If you want to try out the LINQ Preview, I mentioned in my previous post then make sure that you have VS 2005 RC1 installed. It will install even if Beta 2 is available but will screw up VS and the only solution currently seems a format.
ASP.NET 2.0 boasts of a new Menu control. You can create multi-level menus using this. It is not the best, but is decent enough to satisfy most common needs.
One thing that I had a problem with recently, is that if you have a multi-level menu, clicking a parent will result in a postback to the server. This was not a problem, till we decided we would improve the performance by turning viewstate off for controls that did not need them. Now suddenly, when you click the top level item, certain controls in the current screen will lose state.
The way out is to set the selectable property of items that is not mapped to an action. This way not only do we avoid unwanted postback, but also get around a need to have unwanted viewstate.
I remember reading an article on how CLR Stored Procedures are faster than TSQL server side cursors to loop thru records in the server (I seem to have lost the link to that article).
I was working on some performance tuning on some stored proc which used server side cursors. So I thought maybe moving them to CLR proc may improve performance. So I did a small test with a dummy cursor, incrementing a counter inside the loop. For a table with 50K records, the TSQL proc took around 3 secs, while the CLR proc took <1 sec.
The procedure I was tuning, really loops thru the table takes certain columns, does some computations and checking (some complex logic here, which is why I had to use cursors in the first place) and then updates another table with the final value. So I converted the TSQL proc to a CLR stored proc and checked the performance. The CLR proc was taking longer than the TSQL proc. My guess is that the TSQL proc, though it has a slower cursor, seems to have faster execution of the Update statements. Since there were 50K updates to be done, I guess the performance gains due to the faster cursor was overshadowed by the slower updates taking place.
So, there is no easy rule on performance when comparing TSQL and CLR procs. Do a performance test before you choose which to use.
Was just playing around in VS 2005 Beta 2. In the machine.config, the processModel section has an attribute autoConfig="true". But I am unable to find any documentation for this particular attribute. A google search resulted in a link to a winfx help page, which seems to have been modified and currently contains no reference to auto config.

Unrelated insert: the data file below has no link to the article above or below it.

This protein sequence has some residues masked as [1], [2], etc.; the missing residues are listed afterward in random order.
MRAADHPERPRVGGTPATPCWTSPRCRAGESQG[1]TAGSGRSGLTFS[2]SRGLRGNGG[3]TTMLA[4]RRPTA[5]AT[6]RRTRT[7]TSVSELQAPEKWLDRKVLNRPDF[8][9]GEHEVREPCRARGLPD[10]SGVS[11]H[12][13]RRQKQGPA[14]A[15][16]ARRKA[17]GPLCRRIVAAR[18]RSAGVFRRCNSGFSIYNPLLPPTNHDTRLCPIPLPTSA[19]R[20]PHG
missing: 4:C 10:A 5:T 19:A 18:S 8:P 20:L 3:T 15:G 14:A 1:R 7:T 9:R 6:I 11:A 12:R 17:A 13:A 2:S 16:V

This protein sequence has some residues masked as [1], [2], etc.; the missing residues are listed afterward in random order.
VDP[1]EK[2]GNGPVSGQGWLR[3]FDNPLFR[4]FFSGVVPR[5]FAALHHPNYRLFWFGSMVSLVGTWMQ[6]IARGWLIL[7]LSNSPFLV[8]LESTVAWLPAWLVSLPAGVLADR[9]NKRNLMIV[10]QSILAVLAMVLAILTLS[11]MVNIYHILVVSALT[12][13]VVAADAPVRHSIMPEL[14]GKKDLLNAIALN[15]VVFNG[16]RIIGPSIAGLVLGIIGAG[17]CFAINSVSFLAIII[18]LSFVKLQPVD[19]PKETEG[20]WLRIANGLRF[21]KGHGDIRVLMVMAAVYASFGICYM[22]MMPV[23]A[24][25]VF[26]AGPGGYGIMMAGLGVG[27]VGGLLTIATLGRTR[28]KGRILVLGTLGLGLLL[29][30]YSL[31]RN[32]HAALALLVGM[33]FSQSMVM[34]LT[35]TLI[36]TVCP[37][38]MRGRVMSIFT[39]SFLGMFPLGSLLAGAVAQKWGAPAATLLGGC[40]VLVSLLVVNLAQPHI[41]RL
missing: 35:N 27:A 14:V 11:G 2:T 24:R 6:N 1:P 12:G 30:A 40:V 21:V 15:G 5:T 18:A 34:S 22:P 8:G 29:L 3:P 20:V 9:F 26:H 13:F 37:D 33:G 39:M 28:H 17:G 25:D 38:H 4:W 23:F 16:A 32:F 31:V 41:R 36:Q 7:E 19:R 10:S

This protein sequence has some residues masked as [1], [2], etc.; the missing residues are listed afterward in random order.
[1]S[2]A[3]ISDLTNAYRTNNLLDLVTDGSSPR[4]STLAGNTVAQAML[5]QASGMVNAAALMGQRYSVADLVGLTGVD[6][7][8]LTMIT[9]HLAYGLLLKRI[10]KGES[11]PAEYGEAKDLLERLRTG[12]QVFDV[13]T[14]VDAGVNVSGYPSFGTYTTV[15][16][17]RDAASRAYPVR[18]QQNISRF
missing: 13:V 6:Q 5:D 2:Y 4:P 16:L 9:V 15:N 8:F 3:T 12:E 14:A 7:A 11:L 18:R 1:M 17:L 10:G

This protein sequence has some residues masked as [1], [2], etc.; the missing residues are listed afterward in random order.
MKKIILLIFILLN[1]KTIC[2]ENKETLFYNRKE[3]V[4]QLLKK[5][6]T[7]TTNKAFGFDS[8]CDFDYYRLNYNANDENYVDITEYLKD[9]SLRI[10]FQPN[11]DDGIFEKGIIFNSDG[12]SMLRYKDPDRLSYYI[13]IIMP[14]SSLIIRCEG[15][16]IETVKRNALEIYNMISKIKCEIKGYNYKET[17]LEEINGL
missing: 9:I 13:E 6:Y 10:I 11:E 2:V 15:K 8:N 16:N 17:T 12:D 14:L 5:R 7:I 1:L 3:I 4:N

So does this mean, this was a new feature that has been removed or is it a new attribute that has not yet been documented?
If you are trying to run the new Profiler that ships with SQL 2005, Feb CTP and above on Windows 2003 (Currently I am running the April CTP and the problem exists there too), you may have some problems. Usually there are no error messages, it just runs and sits in the task manager, but no UI appears. Nor does it run correctly from the command line. Nothing really happens.
The problem seems to be due to the new profiler exe being signed. The way to get it to run is to install the Windows 2003 SP1.
More information about this problem is available here.
If you are trying to create Test projects with the Visual Studion Team System 2005, and get the following error:
Then it most probably means that you have not installed the Team Foundation Client. Looks like this is a known issue with Beta 2. This may also occur if uninstallation of Beta 1 is not correct. You can try using the Beta 1 removal tool available for download at http://go.microsoft.com/fwlink/?linkid=47065.
Thanks to Hong Gao for the post that helped solve this problem.
Browsing around I just found this post which contains a consolidated list of posts on how you can uninstall a .NET 2.0 beta/CTP installation. Now with Beta 2 available, I am sure quite a few of you would want to remove the older Beta 1 or CTPs to install the new Beta 2..:-)